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Reflections on Hospice UK GDPR training

Author: Elizabeth Palfreman, National Hospice Support Manager, Hospice UK
09 January 2018

This autumn Hospice UK organised four GDPR (General Data Protection Regulation) workshops for members. By the end of the programme more than 200 hospice staff had participated, but what long lasting lessons have been learnt?

The first is that GDPR training can be lively and interesting.  Our partners Birketts provided an entertaining and interactive programme that did not allow attention to wander.  To quote from one delegate “the trainer made a dry subject interesting!” There was much heated debate, whether it was about the fundraising case studies on tortoise conservation or the clinical problem of a student chaplain throwing away patient notes.  As one delegate commented the first thing they were going to do when going back to their hospice is review why they held so much unnecessary  information on patients.

Secondly, delegates discovered that GDPR covers the whole hospice organisation.  Many times during the summer I had heard that it was only the fundraisers who would have to make changes to the way they worked. Or that the clinical teams were leading on the work and everyone would have to follow their lead.   The workshops clearly demonstrated that GDPR is the responsibility of the whole organisation and that teams would have to work together to achieve the outcome that is right for their hospice.  Where hospices sent teams from different areas to the workshops it was interesting to see them come together, understand each other’s issues and work to resolve problems.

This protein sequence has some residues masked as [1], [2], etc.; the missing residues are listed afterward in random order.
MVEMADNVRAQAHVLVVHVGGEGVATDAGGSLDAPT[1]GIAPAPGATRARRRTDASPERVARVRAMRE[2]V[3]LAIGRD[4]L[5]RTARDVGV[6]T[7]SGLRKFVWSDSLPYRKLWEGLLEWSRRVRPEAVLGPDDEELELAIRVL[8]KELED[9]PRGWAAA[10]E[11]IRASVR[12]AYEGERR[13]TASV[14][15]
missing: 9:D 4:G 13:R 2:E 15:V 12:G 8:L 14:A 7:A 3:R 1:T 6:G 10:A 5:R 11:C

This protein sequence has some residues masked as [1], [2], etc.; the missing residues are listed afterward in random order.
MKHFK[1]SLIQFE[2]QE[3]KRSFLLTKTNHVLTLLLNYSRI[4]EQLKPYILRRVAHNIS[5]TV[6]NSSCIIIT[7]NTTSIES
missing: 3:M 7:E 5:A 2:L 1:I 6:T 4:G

The third lesson was that there is not a one size fits all approach to GDPR. Unlike a Gift Aid declaration where the wording is prescribed, the approach you take to GDPR depends on the circumstances of your hospice.  Like modern maths, you need to show your workings and not just the end result. So once you have decided your course of action, you need to document your thought process, and ensure training across the organisation to ensure compliance. 

There was also debate over Data Protection Officers and whether all hospices need to employ one.  The advice from the Information Commissioners Office is not clear on this matter and Hospice UK has written seeking clarification.  As soon as a response is received it will be communicated to members.

With many hospices having outsourced services e.g. lottery, payroll, and direct debit collection, it is vital that you have checked with your suppliers that they are compliant. One of the lessons learnt recently from national charities is that such relationships need to be closely monitored to avoid a reputational risk.

Finally, delegates learnt that the world will still continue to turn after 25 May 2018.  That while GDPR is a big issue it is not insurmountable with the proper advice and planning.   To this end the materials from the programme are available to everyone on the Hospice IQ GDPR resource tab and a forum has also been set up for questions and advice.  See the Hospice UK website for further details.

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